Impeller Stage Instabilities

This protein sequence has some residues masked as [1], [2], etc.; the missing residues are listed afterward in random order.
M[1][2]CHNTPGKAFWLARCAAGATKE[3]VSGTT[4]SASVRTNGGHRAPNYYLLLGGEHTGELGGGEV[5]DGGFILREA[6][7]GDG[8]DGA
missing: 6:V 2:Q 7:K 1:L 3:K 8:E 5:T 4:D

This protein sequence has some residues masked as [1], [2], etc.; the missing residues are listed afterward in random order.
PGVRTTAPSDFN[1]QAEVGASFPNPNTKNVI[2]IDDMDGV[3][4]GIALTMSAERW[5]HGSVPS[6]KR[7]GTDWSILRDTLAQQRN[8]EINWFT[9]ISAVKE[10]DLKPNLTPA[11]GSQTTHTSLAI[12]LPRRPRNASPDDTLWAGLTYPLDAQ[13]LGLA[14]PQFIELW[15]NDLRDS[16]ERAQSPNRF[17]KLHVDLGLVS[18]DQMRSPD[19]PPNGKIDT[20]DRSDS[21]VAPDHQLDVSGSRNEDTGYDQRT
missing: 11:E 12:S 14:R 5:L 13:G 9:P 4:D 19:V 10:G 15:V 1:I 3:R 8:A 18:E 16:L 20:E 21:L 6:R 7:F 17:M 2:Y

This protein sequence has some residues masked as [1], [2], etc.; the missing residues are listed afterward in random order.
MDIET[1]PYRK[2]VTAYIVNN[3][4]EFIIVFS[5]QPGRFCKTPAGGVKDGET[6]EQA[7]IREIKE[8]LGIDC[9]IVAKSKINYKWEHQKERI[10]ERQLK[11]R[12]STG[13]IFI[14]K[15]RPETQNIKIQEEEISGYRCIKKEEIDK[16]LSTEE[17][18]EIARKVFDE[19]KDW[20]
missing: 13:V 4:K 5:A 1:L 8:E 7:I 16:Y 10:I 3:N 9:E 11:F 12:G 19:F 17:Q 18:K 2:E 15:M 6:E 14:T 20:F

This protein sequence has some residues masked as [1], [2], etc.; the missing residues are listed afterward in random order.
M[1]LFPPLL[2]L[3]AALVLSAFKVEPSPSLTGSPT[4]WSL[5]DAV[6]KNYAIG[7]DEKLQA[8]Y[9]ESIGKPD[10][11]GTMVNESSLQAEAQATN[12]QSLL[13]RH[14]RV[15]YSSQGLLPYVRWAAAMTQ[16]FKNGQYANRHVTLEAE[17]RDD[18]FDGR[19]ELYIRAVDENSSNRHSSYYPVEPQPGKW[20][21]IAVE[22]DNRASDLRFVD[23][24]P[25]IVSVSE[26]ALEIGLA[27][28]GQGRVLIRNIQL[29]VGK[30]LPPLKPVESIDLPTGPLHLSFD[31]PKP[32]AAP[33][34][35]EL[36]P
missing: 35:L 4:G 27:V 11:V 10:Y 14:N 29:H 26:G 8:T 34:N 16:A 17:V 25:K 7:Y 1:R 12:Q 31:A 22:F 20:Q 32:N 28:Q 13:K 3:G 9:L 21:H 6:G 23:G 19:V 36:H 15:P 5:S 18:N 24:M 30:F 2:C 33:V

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Since the discovery of Ekofisk in 1969 the Norwegian petroleum industry has been an important part of Norway s economical growth and industrial development. Today, Norway is the third largest gas exporter in the world, and the growth in gas production is expected to continue. To ensure continued growth and sustainability of the Norwegian oil and gas industry, recovery rate from existing fields must be increased, and development of smaller, more remote discoveries, must be made profitable. This requires development of new cost effective extraction solutions. Wellstream boosting allows for enlarged output rates, prolonged operation and increased transport distances. The reservoir streams are characterized by a low liquid content of 0-5% on a volume basis, rendering the use of traditional dry gas compressors unfavourable. For this reason, ongoing research aims to develop a compressor capable of operating in wet conditions while maintaining satisfactory performance and operational range. This thesis documents compressor stage instabilities for a low pressure ratio, one-stage air-water multiphase centrifugal compressor. A detailed investigation of instability onset has been carried out, and the effect wet gas operation inflicts on occurring phenomena has been thoroughly documented. Volute pressure buildup appears as an initiating factor for dry gas instability, as a stationary stall region is observed prior to surge onset. Addition of a liquid phase has been found to delay instability onset, which is characterized by a direct transition into modified surge. Possible effects causing a delayed onset has been investigated, including phase segregation in the impeller channels and a delayed pressurebuildup in the volute circumference. The previously documented phenomenon of an annulus ring of liquid forming at impeller inlet prior to instability onset in wet conditions has been further investigated, showing a significant impact of labyrinth leakage on detected inlet flow phenomenon.